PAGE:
The Libyan National Oil Corporation has been forced to declare dominance in two major oil ports and two major oil fields and to effectively take all oil exports from the country offline. The closure will come at an even more difficult time for the world oil market, as Western countries are already looking for ways to replace the millions of barrels they buy from Russia every day.
Libyan oil ports have been closed and reopened since the country’s civil war began in 2011. As the front lines repeat, rival governments and warring factions are breaking farms and terminals in hopes of dominating oil revenues; during armistices, armistices and retreats, production returns to normal and begins.
The latest shutdown hit the Al Sharara oil fields (the largest in Libya), the El Feel oil field and the loading terminals in Melita and Zueitina. This requires a large portion of Libya’s million barrels per day of market export capacity and cancels plans set by the NOC to increase exports by another 400,000 bpd.
The immediate cause seems to be the new constitutional crisis. Libya’s inhabited coast has long been divided between a UN-recognized government based in Tripoli and a war regime based in the eastern half of the country. In a negotiated agreement of March 2021, the two sides agreed to appoint a new interim prime minister for the whole of Libya, Abdul Hamid Dbeibah.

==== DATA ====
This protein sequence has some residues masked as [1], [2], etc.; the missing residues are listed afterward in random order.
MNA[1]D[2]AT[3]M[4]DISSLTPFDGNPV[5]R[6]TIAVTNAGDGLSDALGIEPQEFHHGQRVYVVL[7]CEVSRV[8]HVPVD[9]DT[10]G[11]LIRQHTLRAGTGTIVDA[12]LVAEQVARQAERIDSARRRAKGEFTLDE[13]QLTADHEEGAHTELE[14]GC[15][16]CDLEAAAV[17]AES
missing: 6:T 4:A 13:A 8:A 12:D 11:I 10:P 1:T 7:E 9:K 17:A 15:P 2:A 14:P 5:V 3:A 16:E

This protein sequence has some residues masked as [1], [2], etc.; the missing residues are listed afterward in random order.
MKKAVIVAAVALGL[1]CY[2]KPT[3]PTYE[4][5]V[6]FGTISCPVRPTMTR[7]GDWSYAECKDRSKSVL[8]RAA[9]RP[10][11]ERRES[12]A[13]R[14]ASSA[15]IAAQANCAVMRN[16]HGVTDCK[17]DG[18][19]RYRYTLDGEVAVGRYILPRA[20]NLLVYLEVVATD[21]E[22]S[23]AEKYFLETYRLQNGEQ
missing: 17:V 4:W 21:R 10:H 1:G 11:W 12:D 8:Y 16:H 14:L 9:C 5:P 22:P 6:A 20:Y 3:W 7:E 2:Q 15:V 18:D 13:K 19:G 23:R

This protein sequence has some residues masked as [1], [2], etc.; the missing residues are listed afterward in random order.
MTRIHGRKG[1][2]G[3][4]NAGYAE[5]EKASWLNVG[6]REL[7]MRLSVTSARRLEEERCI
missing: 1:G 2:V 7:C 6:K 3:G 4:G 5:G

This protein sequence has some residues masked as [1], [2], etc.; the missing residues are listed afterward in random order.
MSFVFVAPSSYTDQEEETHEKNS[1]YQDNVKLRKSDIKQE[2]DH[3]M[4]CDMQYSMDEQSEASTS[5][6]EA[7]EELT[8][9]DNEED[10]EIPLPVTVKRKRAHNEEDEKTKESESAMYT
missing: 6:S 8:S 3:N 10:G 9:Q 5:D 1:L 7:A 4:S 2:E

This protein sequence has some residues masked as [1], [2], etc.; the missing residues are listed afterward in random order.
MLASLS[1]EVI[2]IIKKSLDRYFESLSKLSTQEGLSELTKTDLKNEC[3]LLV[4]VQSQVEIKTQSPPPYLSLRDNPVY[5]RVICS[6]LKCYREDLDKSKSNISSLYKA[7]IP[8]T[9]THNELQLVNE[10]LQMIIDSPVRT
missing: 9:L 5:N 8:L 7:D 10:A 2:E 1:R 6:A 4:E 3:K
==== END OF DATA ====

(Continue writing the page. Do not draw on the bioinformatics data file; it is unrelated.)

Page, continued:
However, in February 2022, the Eastern government in Tobruk rejected the agreement and appointed its own Prime Minister, Fathi Bashagh. Dbeibah refused to resign, saying she would stay until good elections were held.
Protesters supporting Bashagh occupied the El Feel and Al Sharara production facilities and, according to local media, demanded the release of Dbeibah. NOC was forced to suspend production during these “accidental outages” for safety reasons.
This disorder appears to have contributed to rising world oil prices. After a week of trading at $ 105 a barrel, Brent oil futures rose to about $ 113 a barrel on Monday.